Eventually, over the course of six weeks, the Lithuanian prisoners make their way to Altai Province, in the southern portion of Siberia. Lina’s family, thin and weak, is thrown into a hut with a brute of a local woman, Ulyushka. Everyone at the Altai camp is forced to work at least 12 hours a day to earn one meager bread ration, which is barely enough to keep a person alive. Lina and Elena are eventually assigned to farm beets and potatoes, while Jonas works with Siberian women making shoes. The mother of the lone teen boy on the trip, Andrius Arvydas (his mother bribed an NKVD guard to have him deemed feeble), is forced into prostitution at the NKVD officers’ barracks. Many nights, the Lithuanians are roused from their sleep at gunpoint and threatened by the sadistic Commander Komorov to sign a “confession” condemning them to 25 years of hard labor. It is a lonely, miserable existence, filled with pain, hunger, and far too much sickness and death.

Lina’s escape from this wretched life lies in her sketches — of Lithuania, Jonas, Mrs. Arvydas, Andrius, her missing papa — and memories of a better life in Lithuania. Lina could be killed for her “treasonous” sketches, which she hides in the lining of her suitcase, but they are a lifeline for her. Many references are made throughout the novel to the works of Norwegian artist Edvard Munch, whose depictions of raw emotional pain are models for Lina’s work. [Click here to see an image of Munch’s most iconic work, The Scream.] Lina is one brave and talented girl.

After nearly a year in Altai, Lina and her family, along with hundreds of Lithuanian and other Baltic peoples, are ferried by train, truck, and ship to Trofimovsk, an absolutely desolate land that lies above the Arctic Circle. Trofimovsk makes Altai seem like a luxury resort. The polar night (continuous darkness) lasts for months on end; dangerously frigid temperatures and continuous blizzards threaten the group’s very survival; starvation, typhus, dysentery, and scurvy are constant killers; and the prisoners’ living conditions — crude, self-built mud huts in a polar region — are subhuman. Without the late appearance of Dr. Samodurov (a real figure, as described here), all the prisoners would have perished during that first miserable winter.

In discussion materials and an author note afterward, Sepetys describes “Between Shades of Gray” as, ultimately, a love story. The Baltic people survived by using love as their sustaining force. I agree. Despite its devastating subject matter, this novel is warm, uplifting, and hopeful. Lina’s love for Elena and Jonas, for her imprisoned father and lost homeland, and, finally, for the strong, kind Andrius, buoys what otherwise may have been a bleak and depressing tale. There is so much life and love in these pages, so much hope and triumph, that it goes a long way in easing some of the pain. The prisoners continue to maintain their national and familial pride — Lina creates patriotic artwork, the Lithuanians celebrate their holidays in the depths of work camp blight, and the homesick and heartbroken share cherished family photographs that were hastily grabbed after arrests — which is beautiful and inspiring. Even small kindnesses, like the Siberian co-worker who saves Jonas from the ravages of scurvy, add to the impression that although we have seen the worst of humanity, the best of humanity still quietly endures. So, yes, love IS the central theme here. And what a necessary message that is for young people to receive.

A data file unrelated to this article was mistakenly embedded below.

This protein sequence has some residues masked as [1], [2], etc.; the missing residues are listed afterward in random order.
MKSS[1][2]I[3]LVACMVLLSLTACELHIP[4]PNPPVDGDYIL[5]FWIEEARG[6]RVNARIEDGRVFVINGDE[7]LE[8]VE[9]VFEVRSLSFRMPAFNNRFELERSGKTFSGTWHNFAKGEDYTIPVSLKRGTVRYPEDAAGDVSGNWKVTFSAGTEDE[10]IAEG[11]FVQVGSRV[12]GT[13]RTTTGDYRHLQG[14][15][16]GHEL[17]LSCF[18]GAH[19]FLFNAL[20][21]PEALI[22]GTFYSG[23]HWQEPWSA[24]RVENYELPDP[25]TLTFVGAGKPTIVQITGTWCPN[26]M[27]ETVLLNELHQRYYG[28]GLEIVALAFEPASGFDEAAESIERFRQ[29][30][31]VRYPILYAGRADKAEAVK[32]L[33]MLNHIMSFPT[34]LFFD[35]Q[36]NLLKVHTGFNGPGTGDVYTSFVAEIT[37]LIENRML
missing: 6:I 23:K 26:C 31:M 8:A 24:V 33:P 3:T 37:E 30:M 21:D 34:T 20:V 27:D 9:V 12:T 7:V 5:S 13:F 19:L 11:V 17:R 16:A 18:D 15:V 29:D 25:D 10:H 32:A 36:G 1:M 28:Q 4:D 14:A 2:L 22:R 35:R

“Between Shades of Gray” also impressively tempers even its most beastly characters, including some of the heartless NKVD officers, the stoic native Altains, and the “bald man,” an embittered Lithuanian prisoner who constantly criticizes his fellow detainees. Sepetys uses one NKVD officer, the young Nikolai Kretzky, most dramatically to show the withering effect of these atrocities on a basically decent Russian who is “just following orders.” The real villain here, the one never actually seen, is Soviet Premier Josef Stalin, who masterminded the deaths of MILLIONS of innocents. As a stand in, we get all the people who spared themselves but made that devastation possible — Lithuanians who gave information, Soviets who abided by a culture of fear and secrecy, and NKVD officers who channeled their own personal failings into either wholesale prisoner abuse or, at the very least, willful ignorance of the horrors surrounding them.